Plus, the MacBook’s 16:10 aspect ratio may just be weird enough to be annoying sometimes, like when watching movies or editing images that are formatted to 16:9 in fullscreen mode.
As for how the MacBook sounds, the four stereo speakers toward its hinge can certainly pump out some loud tunes. Still, like all notebooks with mere millimeters to work with for audio chambers, the sound is a bit thin and tinny, with some channels in songs just getting lost outright.
Still, you’re not going to get much better audio from any laptop near this thin. Thank heaven that Apple hasn’t pulled the headphone jack from the MacBook.
First reviewed November 2017.
Gabe Carey and Bill Thomas have also contributed to this review
While the 12-inch MacBook still uses an M- or Y-series Intel processor, this doesn’t mean much to the average consumer. It’s powerful enough to handle anything that many everyday users are going to throw at it – even some light photo editing. However, it likely won’t be very successful at video editing.
During our time with the Apple MacBook 2017, we didn’t run into any slowdown or chugging with more than 20 Chrome tabs open at the same time. Keep in mind that these tabs were generating everything from text editors, spreadsheets, streaming music and even live chat.
Because we’re stacking the MacBook up against a laptop that runs Chrome OS and one that released early in the year, before we adopted the Geekbench 4 test, straight comparisons in the numbers would be a fool’s errand.
What these numbers should tell you is that this laptop is more than capable of handling basic tasks and even some advanced ones, like Java-based graphical map generation.
That said, don’t be surprised to see this laptop get spanked by those equipped with full-fat, mobile U-series Intel processors.
When you stack those stark differences with the arguably minimal gains in weight and thinness that those laptops present, it’s hard not to question the price of such an admittedly gorgeous device.
All that said, the 2017 MacBook continues to beat most of its rivals in pure longevity, reporting a battery life score in our original TechRadar Battery Life Test of 8 hours and 4 minutes. That’s nearly a half-hour longer than the Pixelbook and several hours longer than the Swift 7.
Of course, that’s unsurprisingly far below Apple’s battery life claims of up to 10 hours wireless web browsing or up to 12 hours iTunes movie playback. Regardless, it’s well beyond what most Ultrabooks of this year have reported in our test, which sets screen brightness and audio volume to 50%, as well all other back lights and radios off save for Wi-Fi.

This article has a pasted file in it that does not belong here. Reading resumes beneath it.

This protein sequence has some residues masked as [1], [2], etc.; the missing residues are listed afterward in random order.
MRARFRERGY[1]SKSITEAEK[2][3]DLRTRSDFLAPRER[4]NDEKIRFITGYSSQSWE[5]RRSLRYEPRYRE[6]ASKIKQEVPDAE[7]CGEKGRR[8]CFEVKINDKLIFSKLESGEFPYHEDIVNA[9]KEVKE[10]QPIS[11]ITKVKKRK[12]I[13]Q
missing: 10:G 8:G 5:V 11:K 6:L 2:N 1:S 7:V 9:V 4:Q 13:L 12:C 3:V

This year’s MacBook sees vast improvements to the keyboard, especially in feedback strength, making typing on it far more delightful and accurate.
The sheer thinness and lightness of the device is still an impressive feat, and the gains in processor speed are welcome no matter how modest they may be in real-world use.
Frankly, the price of this laptop should be at least 100 bills less regardless of currency, and a marquee performance feature of this laptop – 16GB of RAM capacity – simply costs too much.
Plus, the lack of ports and the middling 480p webcam just can’t be ignored any longer for a laptop that costs this much.
To be honest, given its exorbitant price for what’s on offer hardware-wise, we’re a bit annoyed that we like the 2017 12-inch MacBook as much as we do. Simply put, the laptop is rather easily out-classed in terms of pricing by many rivals in terms of brass tacks components, from storage capacity to ports to screen sharpness.
However, using the MacBook every day is where it manages to hold its ground against the competition. The latest MacBook design has proven to be inimitable over the last few years, delivering an experience that’s both speedy and portable in ways that most other laptops in its class just can’t.
Simply doing some work or browsing the internet with our legs crossed feels better on the MacBook than with most other laptops we’ve tested. Throwing this MacBook into a backpack – and maybe even forgetting the charger – feels like nothing is in there. Yet, what comes out is a device that wakes up in the blink of an eye and won’t slow down short of gaming or intense graphical editing work.
If you can get past a price tag that’s high even for Mac fans, then prepare to enjoy what’s surprisingly the best MacBook in years – Pro or otherwise.